Beelore seed packets on display at a festival, Scotland 2015

Learning the Bees: Blog post from Project Intern #1

Hello everyone – beekeepers and bee enthusiasts alike.

My name is Amy, the project intern with the unusually short bio. I’ve been working on ‘Telling the Bees,’ for about three weeks now. And I have to say, it’s already been quite a ride. My responsibilities include, well, anything I can do to help really, but I mostly document stuff – so here I am doing some documenting! Honestly, I’m pretty new to the world of bees. I knew they are important to the environment, but that was the extent of my knowledge. Since I have begun work, I have learnt so much about bees and how incredibly vital they are to human existence, that it has been a real eye-opener!

After a short introduction to the project, by project lead Debbie Maxwell, I threw myself into my first task of putting together a class newspaper from individual newspapers painstakingly made by the pupils of Sheffield’s Wybourn primary school, which really gave me an insight into the multitude of reasons for the bee decline. Pesticides, the only reason I was aware of, is only one of the contributing factors – predators have a role to play.

Later that week, I had the pleasure of actually visiting Wybourn. The pupils had previously been hard at work developing design fictions – prototypes which could help save the world from the bee decline. Whilst I was there, they spent the day rehearsing their dramas – news reports showcasing their new idea and explaining how it will help solve the bee crisis.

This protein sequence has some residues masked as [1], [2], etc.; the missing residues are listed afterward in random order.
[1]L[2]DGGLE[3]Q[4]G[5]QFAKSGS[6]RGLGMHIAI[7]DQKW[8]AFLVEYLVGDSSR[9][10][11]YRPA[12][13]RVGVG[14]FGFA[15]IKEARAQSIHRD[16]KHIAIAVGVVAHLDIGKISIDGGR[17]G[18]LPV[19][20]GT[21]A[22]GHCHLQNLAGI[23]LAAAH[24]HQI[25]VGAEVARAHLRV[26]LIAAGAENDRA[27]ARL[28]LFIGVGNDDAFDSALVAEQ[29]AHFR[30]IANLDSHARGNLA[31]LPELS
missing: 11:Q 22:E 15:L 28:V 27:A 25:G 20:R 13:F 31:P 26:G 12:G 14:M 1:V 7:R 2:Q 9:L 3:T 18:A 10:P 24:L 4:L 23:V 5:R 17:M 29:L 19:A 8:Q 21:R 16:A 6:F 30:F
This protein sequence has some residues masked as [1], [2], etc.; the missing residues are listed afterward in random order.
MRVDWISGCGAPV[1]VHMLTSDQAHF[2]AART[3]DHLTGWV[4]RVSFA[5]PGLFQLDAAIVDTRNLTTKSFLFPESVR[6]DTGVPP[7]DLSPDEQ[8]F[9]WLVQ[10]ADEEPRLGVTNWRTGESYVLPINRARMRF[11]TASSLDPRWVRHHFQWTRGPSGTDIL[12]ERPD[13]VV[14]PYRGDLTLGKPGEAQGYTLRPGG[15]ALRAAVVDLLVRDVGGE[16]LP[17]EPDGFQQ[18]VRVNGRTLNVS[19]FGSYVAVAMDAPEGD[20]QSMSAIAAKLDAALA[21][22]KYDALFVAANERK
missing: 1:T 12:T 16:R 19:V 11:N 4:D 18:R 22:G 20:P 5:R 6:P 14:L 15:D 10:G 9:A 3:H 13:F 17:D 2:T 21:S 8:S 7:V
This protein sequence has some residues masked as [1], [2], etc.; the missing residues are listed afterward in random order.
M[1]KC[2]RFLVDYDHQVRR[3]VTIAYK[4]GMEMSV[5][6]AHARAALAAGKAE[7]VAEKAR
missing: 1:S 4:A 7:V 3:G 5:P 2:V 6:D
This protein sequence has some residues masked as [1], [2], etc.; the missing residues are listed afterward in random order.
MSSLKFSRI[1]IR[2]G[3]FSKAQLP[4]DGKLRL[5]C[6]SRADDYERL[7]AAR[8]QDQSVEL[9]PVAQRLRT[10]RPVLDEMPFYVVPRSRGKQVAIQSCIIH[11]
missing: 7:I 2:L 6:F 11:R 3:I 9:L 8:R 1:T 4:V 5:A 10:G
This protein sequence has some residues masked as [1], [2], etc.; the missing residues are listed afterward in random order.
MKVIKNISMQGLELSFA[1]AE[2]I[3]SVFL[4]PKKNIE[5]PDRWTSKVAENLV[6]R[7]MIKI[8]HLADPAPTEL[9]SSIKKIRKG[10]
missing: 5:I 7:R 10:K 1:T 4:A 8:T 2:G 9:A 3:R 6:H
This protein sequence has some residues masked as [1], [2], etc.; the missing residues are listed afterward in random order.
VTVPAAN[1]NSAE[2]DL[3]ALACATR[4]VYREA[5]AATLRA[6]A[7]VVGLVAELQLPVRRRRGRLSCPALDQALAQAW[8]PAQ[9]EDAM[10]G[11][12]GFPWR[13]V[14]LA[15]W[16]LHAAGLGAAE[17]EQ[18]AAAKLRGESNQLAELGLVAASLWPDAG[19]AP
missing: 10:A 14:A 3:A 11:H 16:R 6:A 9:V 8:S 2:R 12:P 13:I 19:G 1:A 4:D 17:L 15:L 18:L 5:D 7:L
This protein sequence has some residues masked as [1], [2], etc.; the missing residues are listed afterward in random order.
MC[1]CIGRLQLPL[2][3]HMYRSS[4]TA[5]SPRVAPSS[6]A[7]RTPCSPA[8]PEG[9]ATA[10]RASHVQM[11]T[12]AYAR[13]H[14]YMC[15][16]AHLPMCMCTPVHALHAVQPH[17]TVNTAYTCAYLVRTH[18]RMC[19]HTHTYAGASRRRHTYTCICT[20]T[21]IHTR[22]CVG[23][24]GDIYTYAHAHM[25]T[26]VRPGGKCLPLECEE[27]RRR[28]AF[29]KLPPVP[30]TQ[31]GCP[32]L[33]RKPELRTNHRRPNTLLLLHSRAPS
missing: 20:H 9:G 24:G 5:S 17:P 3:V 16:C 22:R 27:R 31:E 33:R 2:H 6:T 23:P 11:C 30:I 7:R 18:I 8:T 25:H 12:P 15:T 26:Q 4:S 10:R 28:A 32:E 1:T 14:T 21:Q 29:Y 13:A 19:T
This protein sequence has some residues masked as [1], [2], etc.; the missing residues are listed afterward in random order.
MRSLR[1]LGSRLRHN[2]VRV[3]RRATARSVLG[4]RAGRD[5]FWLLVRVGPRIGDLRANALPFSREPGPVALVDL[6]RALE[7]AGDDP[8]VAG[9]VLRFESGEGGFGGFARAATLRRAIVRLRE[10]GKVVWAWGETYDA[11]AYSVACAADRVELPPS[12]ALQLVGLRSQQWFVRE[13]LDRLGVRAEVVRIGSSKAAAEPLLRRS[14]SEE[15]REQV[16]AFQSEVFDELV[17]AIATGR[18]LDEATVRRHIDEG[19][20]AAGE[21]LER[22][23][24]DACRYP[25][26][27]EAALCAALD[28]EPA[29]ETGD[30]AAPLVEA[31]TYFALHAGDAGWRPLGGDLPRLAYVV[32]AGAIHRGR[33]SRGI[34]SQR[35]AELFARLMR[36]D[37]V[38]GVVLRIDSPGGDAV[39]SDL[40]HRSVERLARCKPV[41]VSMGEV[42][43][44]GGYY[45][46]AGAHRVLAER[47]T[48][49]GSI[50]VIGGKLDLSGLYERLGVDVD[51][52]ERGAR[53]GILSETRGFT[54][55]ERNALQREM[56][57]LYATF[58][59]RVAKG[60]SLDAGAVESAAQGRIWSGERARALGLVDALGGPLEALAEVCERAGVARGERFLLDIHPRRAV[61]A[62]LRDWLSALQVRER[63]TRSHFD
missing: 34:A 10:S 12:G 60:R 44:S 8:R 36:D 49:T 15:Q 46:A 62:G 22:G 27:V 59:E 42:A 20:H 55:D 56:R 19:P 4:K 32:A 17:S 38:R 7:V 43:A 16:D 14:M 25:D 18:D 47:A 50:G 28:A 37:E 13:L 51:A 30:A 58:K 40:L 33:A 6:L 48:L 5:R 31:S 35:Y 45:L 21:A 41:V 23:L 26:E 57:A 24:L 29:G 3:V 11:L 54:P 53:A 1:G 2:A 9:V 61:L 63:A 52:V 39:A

The following week, I did a similar sort of thing. I complied the newspapers, transcribed the writing, edited the pictures…oh and I also got a close look at a rooftop beehive.

This was an exhilarating experience that I’m not likely to forget anytime soon. We all got dressed up in large bee suits, which made me look a little like an extra-terrestrial being, before journeying up to the roof where the hive is located. I watched beekeeper Julia (https://twitter.com/yonderhoney) little tentatively, as she took apart the hive to ensure it was functioning properly. And I kid you not; there must have been thousands. I even got to hold one of the frames of the hive.

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The adventures of that day were far from over. That same day, I left with Debbie and another intern to have a stall at Kew botanical gardens in London to show members of the public the beespoon and teach them how to make origami flowers. Well, that was the plan anyway, until the beespoon didn’t show up.

Nevertheless, we decided to use this opportunity to have a look around the botanical gardens as research – and it would be safe to say that the gardens are a bee heaven, with thousands of beautiful flowers and loads of bees. I even managed to get some photographs of bees at work.One of the most interesting things I discovered that day was the method that bees use to communicate – they hear through sound vibrations!

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